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2015 Lexus IS 350 F Sport Review

by Autobytel Staff
February 1, 2018
7 min. Reading Time


The best-selling Lexus ES sedan and RX crossover SUV are about as exciting as a bowl of dry Cheerios, but the brand is not completely boring. Some of its other models, such as the LX off-roader and RC sport coupe, are fully capable of raising a driver’s pulse when driven as intended. And, the ultra-limited production LFA coupe, crafted in carbon fiber solely to showcase exactly what Lexus can accomplish, was a world-class supercar.

In addition to dropping jaws, the exotic LFA also served as a preview of a new Lexus design direction, a fresh styling philosophy that looks best on the Lexus IS sport sedan – that’s right, I just said “Lexus IS” and “sport sedan” in the same sentence. Here’s the qualifier, though. You can only describe the IS 350 as a sport sedan, as the IS 250 (the popular lease special) is equipped with a regrettably underpowered 2.5-liter V6 engine mustering a meager 204 horsepower.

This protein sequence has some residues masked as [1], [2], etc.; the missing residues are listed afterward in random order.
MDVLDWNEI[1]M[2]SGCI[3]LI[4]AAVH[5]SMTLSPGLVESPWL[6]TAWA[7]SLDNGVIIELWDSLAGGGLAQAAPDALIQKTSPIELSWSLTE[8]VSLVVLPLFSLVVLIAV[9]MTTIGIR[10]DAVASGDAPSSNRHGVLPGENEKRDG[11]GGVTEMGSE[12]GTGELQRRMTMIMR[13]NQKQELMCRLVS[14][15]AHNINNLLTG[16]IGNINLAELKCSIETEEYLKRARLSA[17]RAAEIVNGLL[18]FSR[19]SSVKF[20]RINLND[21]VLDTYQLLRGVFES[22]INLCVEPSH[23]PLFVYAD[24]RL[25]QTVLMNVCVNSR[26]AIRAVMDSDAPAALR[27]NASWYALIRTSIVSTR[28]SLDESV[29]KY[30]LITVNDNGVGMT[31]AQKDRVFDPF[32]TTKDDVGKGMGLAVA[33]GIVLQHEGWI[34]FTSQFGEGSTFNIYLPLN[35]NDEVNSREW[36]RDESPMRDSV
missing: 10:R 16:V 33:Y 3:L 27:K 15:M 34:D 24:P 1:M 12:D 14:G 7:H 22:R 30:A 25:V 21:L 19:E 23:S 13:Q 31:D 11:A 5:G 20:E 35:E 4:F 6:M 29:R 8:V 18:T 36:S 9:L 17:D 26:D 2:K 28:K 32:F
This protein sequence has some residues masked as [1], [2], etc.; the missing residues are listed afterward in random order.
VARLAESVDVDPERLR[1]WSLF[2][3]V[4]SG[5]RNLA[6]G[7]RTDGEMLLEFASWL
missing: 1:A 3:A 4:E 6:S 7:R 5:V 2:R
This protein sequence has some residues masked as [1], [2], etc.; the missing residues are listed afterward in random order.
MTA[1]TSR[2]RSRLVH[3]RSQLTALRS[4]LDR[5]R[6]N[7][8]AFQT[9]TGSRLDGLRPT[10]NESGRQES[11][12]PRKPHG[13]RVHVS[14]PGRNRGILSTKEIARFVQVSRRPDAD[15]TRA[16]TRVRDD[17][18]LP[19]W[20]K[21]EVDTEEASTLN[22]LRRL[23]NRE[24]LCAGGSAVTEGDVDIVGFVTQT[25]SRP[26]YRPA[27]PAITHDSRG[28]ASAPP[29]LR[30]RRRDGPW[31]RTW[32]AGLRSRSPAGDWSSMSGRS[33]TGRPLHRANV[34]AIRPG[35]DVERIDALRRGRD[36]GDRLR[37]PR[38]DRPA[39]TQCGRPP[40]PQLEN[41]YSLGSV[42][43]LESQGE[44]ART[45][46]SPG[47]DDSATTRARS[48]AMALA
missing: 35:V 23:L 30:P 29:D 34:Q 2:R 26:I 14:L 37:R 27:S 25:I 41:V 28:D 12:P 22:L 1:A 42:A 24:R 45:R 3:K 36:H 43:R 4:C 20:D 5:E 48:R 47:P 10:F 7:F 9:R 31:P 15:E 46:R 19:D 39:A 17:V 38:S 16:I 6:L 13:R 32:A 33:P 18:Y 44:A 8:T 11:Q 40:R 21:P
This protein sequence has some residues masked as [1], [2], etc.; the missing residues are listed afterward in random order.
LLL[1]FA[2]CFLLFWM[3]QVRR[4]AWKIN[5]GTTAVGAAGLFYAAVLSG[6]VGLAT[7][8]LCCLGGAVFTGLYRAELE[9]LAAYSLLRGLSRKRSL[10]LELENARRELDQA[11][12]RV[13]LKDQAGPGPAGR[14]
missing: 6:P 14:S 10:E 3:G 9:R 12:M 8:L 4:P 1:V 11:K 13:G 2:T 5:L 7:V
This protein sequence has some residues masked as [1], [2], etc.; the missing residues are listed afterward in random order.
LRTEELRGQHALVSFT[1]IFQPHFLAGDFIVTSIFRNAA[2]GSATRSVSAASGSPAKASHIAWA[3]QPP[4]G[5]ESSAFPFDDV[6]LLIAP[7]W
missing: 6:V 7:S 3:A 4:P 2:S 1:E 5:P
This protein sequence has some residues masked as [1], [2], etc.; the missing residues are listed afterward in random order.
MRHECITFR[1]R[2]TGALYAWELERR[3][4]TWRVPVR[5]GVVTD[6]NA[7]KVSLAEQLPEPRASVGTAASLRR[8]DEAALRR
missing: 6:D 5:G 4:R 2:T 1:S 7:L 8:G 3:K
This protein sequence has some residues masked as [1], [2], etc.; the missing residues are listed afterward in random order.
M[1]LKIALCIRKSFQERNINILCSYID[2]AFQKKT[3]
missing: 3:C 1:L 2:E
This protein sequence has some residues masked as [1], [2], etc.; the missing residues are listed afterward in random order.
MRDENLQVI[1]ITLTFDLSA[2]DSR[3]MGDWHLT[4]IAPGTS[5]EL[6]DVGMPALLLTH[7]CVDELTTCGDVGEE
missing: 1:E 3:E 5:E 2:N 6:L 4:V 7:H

If nothing else, the 2015 Lexus IS 350 makes an unforgettable visual statement the moment you lay eyes on it.

Styling and Design

Lexus is in a state of transition. It has some older models in the lineup, like the RX, and it has some newer models on dealer lots, such as the IS. Designed from the contact patches up to wear the latest in Lexus fashion, the IS sedan looks dramatic and balanced in appearance, unmistakable for anything else on the road. By contrast, slapping the automaker’s new signature spindle grille onto the aged Lexus RX makes that SUV look like a bratty little kid holding his breath to get his way.

Love or hate this look, it is crystal clear that future Lexus models will ooze character and personality. The best thing about the styling is that you’ll never mistake a Lexus IS for a comparatively commonplace Audi, BMW, or Mercedes. My IS 350 F Sport test car takes the already distinctive design treatment to the next level, its exaggerated front styling adding visual menace commensurate with the hardware changes that make the car even more fun to drive.

Personally, I prefer the more conservative appearance of the standard IS 350 equipped with the five-spoke 18-inch wheels and summer performance tires. Plus, because of the extra grip afforded by that rubber, this less outlandish version of the IS is almost as much fun to drive as the F Sport variant.


Inside the Cabin

Lexus also deviates from current design convention when it comes to the IS model’s sporty and purposeful cabin. There are buttons, and knobs, and real gauges with actual needles. Boldly architectural in style, the dashboard puts a secondary emphasis on the infotainment system’s screen. You can’t touch it. There’s no haptic feedback this or swipe-and-scroll that. Lexus appears to understand that an iPad belongs on your nightstand, not as the centerpiece of a control panel.